Why is the US Throwing Away $1 Billion Worth of Fish Every Year?
You've probably already seen the grim news about overfishing: scientists predict that world food fisheries could collapse by 2050, if current trends continue. That's because 3/4 of the world's fish stocks are being harvested faster than they can reproduce; 80 percent are already fully exploited or in decline; and in addition 90 percent of all large predatory fish are already gone.
But the picture gets worse: every year, the U.S. fishing industry throws about 2 billion pounds worth of fish back into the water. A report released last month by Oceana estimates that this amounts to an annual loss of one billion dollars.
This is a huge problem on so many fronts: animal rights, the environment, the state of our oceans' ecology and, for an industry that represents 82 billion dollars in the U.S. economy, this is a big financial problem.
"The staggering amount of fish thrown away every year in the U.S. represents a real loss, both to fishermen and the future resilience of ocean ecosystems," said Amanda Keledjian, report author and marine scientist at Oceana. "Fisheries need to take the same steps other successful businesses do to cut waste and increase efficiency. In most cases, fishermen have the means and knowledge to make these changes, but lack the economic incentives to do so."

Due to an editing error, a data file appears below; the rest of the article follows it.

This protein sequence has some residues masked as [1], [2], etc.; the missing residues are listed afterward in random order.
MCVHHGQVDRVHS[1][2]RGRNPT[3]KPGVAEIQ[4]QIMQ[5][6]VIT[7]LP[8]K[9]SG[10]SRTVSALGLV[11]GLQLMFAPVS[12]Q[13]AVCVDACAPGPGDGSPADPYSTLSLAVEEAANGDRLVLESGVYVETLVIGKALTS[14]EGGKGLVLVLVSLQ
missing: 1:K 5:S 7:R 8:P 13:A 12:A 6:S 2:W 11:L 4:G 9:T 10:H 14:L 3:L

Unwanted Bycatch: Fish, Whales, Sea Turtles, Albatrosses
To take just one example from Oceana's report, it's estimated that in the South Atlantic and Gulf:
- $100 million worth of fish is discarded in the southeast shrimp trawl fishery
- $4 million worth of target fish is discarded in the Atlantic pelagic longline fishery, including tuna, sharks and swordfish
- $3 million worth of red grouper and $250,000 worth of red snapper are discarded in the snapper-grouper longline fishery
Fishermen throw out what they don't want for a number of reasons: they didn't mean to catch them in the first place; regulations prohibit them from keeping the fish; perhaps the fish won't fetch good prices.
Of course, the victims aren't just fish. Every year, an estimated 300,000 whales, dolphins and porpoises die entangled in fishing nets, along with thousands of critically-endangered sea turtles. Long-line fisheries also kill huge numbers of seabirds. Over 100,000 Albatrosses die this way every year, and many species are endangered as a result of by catch.
And the fish, too, are usually dead or dying by the time the fish are dumped back into the ocean.
Coming Up With a Solution
Presumably most fishermen did not take up their career because they wanted to toss their catch back into the ocean, so what action can be taken?
Continue reading at ENN affiliate, Care2.
Fish image via Shutterstock.